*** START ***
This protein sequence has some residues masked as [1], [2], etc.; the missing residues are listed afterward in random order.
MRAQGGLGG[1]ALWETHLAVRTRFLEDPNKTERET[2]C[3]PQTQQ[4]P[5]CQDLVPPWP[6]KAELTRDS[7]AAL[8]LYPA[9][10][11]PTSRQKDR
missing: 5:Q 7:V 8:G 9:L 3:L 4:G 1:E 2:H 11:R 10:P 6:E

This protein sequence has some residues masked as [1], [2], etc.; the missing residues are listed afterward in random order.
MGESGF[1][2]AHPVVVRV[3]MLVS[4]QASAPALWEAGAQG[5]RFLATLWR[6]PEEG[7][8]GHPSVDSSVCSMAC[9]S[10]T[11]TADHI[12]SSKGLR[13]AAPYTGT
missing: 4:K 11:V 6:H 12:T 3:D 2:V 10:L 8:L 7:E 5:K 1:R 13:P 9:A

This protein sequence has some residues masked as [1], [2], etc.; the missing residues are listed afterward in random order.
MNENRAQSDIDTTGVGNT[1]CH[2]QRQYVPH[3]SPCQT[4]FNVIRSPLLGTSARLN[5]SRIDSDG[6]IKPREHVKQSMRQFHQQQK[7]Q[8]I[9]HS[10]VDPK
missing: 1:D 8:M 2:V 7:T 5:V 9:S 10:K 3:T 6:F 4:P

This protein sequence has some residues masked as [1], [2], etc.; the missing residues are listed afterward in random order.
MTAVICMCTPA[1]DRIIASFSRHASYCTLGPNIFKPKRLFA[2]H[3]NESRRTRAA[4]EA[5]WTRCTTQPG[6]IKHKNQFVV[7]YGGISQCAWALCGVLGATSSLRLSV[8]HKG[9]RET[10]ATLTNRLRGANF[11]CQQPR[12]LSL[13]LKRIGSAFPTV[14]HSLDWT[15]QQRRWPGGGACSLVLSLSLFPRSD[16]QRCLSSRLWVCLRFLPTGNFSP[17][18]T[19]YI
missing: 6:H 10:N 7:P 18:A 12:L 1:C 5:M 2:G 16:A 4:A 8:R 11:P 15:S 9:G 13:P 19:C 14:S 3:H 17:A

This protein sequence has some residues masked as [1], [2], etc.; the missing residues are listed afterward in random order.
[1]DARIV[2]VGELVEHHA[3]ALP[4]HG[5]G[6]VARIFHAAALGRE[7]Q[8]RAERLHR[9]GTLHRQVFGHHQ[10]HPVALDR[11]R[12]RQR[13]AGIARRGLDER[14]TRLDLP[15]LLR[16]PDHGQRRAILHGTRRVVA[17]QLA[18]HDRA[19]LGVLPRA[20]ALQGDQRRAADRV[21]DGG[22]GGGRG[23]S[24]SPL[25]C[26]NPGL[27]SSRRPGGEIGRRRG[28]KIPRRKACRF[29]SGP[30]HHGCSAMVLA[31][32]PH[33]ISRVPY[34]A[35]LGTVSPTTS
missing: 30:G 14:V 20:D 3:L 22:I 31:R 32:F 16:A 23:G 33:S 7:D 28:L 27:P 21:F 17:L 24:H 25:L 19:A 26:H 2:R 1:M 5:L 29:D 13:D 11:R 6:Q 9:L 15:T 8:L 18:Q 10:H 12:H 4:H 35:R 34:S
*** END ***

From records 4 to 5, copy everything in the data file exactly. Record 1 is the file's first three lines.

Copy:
This protein sequence has some residues masked as [1], [2], etc.; the missing residues are listed afterward in random order.
MTAVICMCTPA[1]DRIIASFSRHASYCTLGPNIFKPKRLFA[2]H[3]NESRRTRAA[4]EA[5]WTRCTTQPG[6]IKHKNQFVV[7]YGGISQCAWALCGVLGATSSLRLSV[8]HKG[9]RET[10]ATLTNRLRGANF[11]CQQPR[12]LSL[13]LKRIGSAFPTV[14]HSLDWT[15]QQRRWPGGGACSLVLSLSLFPRSD[16]QRCLSSRLWVCLRFLPTGNFSP[17][18]T[19]YI
missing: 6:H 10:N 7:P 18:A 12:L 1:C 5:M 2:G 16:A 4:A 8:R 11:P 15:S 9:G 13:P 19:C 14:S 3:H 17:A

This protein sequence has some residues masked as [1], [2], etc.; the missing residues are listed afterward in random order.
[1]DARIV[2]VGELVEHHA[3]ALP[4]HG[5]G[6]VARIFHAAALGRE[7]Q[8]RAERLHR[9]GTLHRQVFGHHQ[10]HPVALDR[11]R[12]RQR[13]AGIARRGLDER[14]TRLDLP[15]LLR[16]PDHGQRRAILHGTRRVVA[17]QLA[18]HDRA[19]LGVLPRA[20]ALQGDQRRAADRV[21]DGG[22]GGGRG[23]S[24]SPL[25]C[26]NPGL[27]SSRRPGGEIGRRRG[28]KIPRRKACRF[29]SGP[30]HHGCSAMVLA[31][32]PH[33]ISRVPY[34]A[35]LGTVSPTTS
missing: 30:G 14:V 20:D 3:L 22:I 31:R 32:F 16:A 23:G 33:S 7:D 28:L 27:P 21:F 17:L 24:H 25:L 19:A 26:H 2:R 1:M 5:L 29:D 13:D 11:R 6:Q 9:L 15:T 8:L 18:Q 10:H 12:H 4:H 35:R 34:S